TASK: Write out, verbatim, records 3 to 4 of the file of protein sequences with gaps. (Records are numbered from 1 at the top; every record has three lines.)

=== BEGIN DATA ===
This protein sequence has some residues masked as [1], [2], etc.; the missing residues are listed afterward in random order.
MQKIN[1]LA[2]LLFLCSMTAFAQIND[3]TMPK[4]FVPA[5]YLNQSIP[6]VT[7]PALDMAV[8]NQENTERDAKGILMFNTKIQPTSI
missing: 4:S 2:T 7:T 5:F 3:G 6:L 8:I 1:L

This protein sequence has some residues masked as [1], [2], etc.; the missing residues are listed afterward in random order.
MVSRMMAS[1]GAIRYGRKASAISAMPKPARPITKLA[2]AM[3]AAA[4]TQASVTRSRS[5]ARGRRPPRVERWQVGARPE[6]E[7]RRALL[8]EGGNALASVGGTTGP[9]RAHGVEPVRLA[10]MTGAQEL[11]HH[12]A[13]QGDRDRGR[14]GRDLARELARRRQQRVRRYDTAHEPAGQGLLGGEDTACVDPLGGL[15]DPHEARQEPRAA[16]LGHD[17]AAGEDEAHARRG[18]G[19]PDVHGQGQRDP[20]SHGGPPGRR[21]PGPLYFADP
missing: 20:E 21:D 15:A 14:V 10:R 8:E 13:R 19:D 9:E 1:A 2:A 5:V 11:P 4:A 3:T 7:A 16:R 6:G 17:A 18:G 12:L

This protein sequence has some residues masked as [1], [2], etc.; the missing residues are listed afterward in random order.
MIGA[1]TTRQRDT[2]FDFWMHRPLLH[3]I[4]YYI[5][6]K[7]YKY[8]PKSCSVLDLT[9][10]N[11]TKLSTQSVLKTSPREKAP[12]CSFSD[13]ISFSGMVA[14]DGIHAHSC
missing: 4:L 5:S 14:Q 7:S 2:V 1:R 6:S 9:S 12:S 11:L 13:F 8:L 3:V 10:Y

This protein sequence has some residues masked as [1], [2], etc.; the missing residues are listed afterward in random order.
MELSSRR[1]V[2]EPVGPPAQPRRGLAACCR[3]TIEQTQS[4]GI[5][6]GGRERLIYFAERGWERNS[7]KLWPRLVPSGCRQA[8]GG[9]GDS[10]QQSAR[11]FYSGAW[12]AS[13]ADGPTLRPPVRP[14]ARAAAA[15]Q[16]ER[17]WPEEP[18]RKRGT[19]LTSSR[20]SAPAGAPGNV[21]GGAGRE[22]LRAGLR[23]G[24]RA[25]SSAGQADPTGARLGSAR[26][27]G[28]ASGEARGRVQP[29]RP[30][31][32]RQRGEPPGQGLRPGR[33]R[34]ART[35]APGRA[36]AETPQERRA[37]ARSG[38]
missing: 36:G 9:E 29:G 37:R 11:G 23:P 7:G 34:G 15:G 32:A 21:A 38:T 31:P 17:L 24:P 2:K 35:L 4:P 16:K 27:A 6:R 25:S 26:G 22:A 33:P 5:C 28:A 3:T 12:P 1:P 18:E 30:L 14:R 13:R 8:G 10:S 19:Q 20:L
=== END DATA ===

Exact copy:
This protein sequence has some residues masked as [1], [2], etc.; the missing residues are listed afterward in random order.
MIGA[1]TTRQRDT[2]FDFWMHRPLLH[3]I[4]YYI[5][6]K[7]YKY[8]PKSCSVLDLT[9][10]N[11]TKLSTQSVLKTSPREKAP[12]CSFSD[13]ISFSGMVA[14]DGIHAHSC
missing: 4:L 5:S 14:Q 7:S 2:V 1:R 6:S 9:S 12:S 11:L 13:F 8:L 3:V 10:Y

This protein sequence has some residues masked as [1], [2], etc.; the missing residues are listed afterward in random order.
MELSSRR[1]V[2]EPVGPPAQPRRGLAACCR[3]TIEQTQS[4]GI[5][6]GGRERLIYFAERGWERNS[7]KLWPRLVPSGCRQA[8]GG[9]GDS[10]QQSAR[11]FYSGAW[12]AS[13]ADGPTLRPPVRP[14]ARAAAA[15]Q[16]ER[17]WPEEP[18]RKRGT[19]LTSSR[20]SAPAGAPGNV[21]GGAGRE[22]LRAGLR[23]G[24]RA[25]SSAGQADPTGARLGSAR[26][27]G[28]ASGEARGRVQP[29]RP[30][31][32]RQRGEPPGQGLRPGR[33]R[34]ART[35]APGRA[36]AETPQERRA[37]ARSG[38]
missing: 36:G 9:E 29:G 37:R 11:G 23:P 7:G 34:G 15:G 32:A 21:A 38:T 31:P 17:L 24:P 2:K 35:L 4:P 16:K 27:A 6:R 25:S 26:G 22:A 33:P 5:C 28:A 3:T 12:P 1:P 18:E 30:L 14:R 13:R 8:G 10:S 19:Q 20:L